The Northeast region of the United States undergoes four distinct seasons. The intensity and duration of each season varies from year to year; however, for the most part, gardeners can anticipate cool springs, hot summers, warm autumns and cold winters. No single weather pattern dominates for any extended time and so Northeast gardeners choose vegetables for variety rather than longevity.
Plan ahead to get the most out of the relatively short season you will have for any particular vegetable. Choose the site for your vegetable garden where you will receive the most amount of sun, at least six hours per day. Protect the vegetables from high winds. Choose a location where the soil drains well or where you can improve the drainage. Prepare the soil in fall for planting in the next spring. Choose vegetables that you want to eat or can give away to friends and neighbors. Rotate your crops to reduce the instances of disease and pests. Anticipate that you will experience severe weather at some point in the growing season and develop a plan to protect your plants. Expect to water more frequently during dry stretches, provide shade during excessively hot stretches, and drain away water during extended rain periods.
To extend the gardening season, many gardeners in the Northeast begin plants indoors and transplant the seedlings when the outside temperatures are warmer. The benefit over directly sowing the seeds into the ground is that the plants can start to grow indoors even while the ground is frozen, temperatures too low or there is not enough daily sunlight. Use historical temperature data and extended forecasts to figure out when the temperature will be high enough to transfer the vegetable seedlings outdoors safely. Count back from that date to get the date to start the plants indoors. Refer to charts for your area, such as the guide the University of New Hampshire provides for Timing Vegetable Transplants, to determine specific dates to start the seeds and move them out to the garden.
No one general description captures all soil types in the Northeast; however, data from the United States Department of Agriculture Natural Resources Conservation Service’s Web Soil Survey, shows numerous areas in the Northeast with a predominantly loam soil. Loam is a good starting point for most vegetables. Examine the soil in your garden to determine if it has the necessary ingredients for the specific vegetables you wish to grow. In general, the darker the soil, the more organic material it holds. Check whether the soil drains properly. While many vegetables require a fair amount of water during the growing season, they do not tolerate sitting in soggy soil for long periods. Look to see how much water pools in the area after a heavy rain. Dig down below the top layers to examine the soil condition to see if you can improve drainage with tilling or by adding gravel.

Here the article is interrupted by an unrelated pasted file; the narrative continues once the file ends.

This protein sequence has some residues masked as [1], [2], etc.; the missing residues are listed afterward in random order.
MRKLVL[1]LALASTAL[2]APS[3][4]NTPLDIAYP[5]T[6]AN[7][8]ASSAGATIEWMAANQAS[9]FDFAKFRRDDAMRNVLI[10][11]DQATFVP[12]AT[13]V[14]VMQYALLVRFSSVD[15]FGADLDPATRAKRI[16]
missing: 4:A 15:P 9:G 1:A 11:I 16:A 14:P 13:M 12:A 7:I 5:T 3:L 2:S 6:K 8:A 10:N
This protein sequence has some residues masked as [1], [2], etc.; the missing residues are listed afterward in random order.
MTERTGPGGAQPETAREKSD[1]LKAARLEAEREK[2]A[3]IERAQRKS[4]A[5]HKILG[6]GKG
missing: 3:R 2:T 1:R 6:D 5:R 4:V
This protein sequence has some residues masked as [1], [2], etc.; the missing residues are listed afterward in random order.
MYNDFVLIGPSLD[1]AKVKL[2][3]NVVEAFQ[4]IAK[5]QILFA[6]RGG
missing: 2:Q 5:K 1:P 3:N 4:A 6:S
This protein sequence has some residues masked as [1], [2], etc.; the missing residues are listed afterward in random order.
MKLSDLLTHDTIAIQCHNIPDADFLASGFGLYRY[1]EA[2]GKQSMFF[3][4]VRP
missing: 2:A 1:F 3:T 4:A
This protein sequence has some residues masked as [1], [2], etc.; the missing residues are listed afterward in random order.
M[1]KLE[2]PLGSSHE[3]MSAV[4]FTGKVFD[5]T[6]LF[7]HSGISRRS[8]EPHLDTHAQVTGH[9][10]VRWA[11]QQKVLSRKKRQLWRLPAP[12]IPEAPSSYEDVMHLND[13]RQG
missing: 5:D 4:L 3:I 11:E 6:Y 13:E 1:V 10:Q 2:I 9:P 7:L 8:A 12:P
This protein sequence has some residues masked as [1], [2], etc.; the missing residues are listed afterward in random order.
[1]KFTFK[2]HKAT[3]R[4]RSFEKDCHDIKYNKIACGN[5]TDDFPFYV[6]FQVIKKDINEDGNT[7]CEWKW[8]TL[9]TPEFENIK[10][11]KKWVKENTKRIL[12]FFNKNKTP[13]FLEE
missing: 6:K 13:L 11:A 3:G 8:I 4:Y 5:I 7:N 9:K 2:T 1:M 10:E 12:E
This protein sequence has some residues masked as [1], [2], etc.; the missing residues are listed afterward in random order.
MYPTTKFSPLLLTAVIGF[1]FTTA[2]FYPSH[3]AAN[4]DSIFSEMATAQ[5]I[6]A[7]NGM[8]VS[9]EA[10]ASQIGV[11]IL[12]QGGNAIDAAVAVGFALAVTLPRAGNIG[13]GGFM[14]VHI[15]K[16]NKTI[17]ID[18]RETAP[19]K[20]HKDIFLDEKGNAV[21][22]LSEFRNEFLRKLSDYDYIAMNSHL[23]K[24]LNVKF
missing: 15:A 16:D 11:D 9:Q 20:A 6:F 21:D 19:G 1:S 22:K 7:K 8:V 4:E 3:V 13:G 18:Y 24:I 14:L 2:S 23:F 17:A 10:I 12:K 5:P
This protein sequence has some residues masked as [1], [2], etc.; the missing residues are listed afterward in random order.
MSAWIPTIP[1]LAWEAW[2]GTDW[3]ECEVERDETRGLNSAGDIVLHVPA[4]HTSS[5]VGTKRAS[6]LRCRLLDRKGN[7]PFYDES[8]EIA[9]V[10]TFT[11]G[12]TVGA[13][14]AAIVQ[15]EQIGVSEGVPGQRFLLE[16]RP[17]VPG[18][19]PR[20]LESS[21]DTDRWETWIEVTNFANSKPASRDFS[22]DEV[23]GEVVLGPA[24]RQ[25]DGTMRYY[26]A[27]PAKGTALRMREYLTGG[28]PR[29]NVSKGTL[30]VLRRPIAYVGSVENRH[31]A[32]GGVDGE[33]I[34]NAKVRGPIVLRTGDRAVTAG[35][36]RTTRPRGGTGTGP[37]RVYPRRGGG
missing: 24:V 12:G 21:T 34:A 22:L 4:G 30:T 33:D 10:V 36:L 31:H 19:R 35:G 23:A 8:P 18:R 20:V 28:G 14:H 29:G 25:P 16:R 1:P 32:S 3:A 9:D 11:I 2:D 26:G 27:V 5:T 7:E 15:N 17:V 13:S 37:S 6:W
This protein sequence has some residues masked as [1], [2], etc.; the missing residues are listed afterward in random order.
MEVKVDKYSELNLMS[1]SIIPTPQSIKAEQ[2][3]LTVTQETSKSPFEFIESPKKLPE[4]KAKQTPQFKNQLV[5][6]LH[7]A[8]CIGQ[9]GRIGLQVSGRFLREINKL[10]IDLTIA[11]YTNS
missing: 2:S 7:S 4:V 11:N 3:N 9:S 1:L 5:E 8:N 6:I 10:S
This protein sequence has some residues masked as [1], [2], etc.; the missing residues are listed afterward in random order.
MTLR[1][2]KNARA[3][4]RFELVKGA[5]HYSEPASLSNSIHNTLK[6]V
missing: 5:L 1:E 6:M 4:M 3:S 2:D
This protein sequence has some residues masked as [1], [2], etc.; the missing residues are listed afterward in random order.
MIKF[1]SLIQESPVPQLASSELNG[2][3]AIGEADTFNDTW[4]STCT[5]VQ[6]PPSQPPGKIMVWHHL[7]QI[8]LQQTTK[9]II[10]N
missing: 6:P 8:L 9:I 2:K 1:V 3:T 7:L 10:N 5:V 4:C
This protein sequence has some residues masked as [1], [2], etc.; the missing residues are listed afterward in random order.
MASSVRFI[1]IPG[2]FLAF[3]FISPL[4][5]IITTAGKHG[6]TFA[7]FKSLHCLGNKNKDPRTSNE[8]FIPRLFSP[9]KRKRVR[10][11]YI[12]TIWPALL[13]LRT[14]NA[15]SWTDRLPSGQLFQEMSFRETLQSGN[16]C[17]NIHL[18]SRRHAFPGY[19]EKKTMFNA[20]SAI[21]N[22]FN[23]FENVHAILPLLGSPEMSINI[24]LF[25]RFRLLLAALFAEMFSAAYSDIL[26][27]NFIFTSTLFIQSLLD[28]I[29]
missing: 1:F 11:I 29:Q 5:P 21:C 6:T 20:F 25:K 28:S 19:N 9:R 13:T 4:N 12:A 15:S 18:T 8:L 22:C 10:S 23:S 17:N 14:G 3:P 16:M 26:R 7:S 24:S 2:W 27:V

The Northeast experiences many weeks of cooler temperatures in spring and fall that allow gardeners to raise plants that do not tolerate hot weather. Lettuce bolts during hot weather, but thrives with full sun and moderate temperatures common to Northeast spring days and evenings. Most lettuce varieties will also survive a light frost, which is also common in early spring in the Northeast. Cabbage thrives when daytime temperatures are in the 60’s. Radishes grow best when temperatures average between 50 and 65 degrees F. Cornell University’s Vegetable Growing Guide cautions “hot weather reduces quality and increases pungency” of the radishes. Sow hot weather vegetables in beds with cool season vegetables to conserve garden space.
Temperatures can reach into the 100’s during the height of the summer in the Northeast. Humid days and warm nights are ideal growing conditions for many vegetables. Bell peppers demand warm temperatures, “cold temperatures can weaken plants and they may never fully recover,” according to the Cornell University Vegetable Growing Guide. Zucchini is a low-maintenance vegetable; however, they like warm soil and are very sensitive to frost. Cold soil and air temperatures cause stress for tomatoes. Tomato transplants need temperatures above 70 F to grow. Summer thunderstorms may provide enough water for warm weather plants, but each gardener must monitor their plants and provide sufficient water. During long, hot and dry periods, this may mean you must water the vegetables daily or several times a week.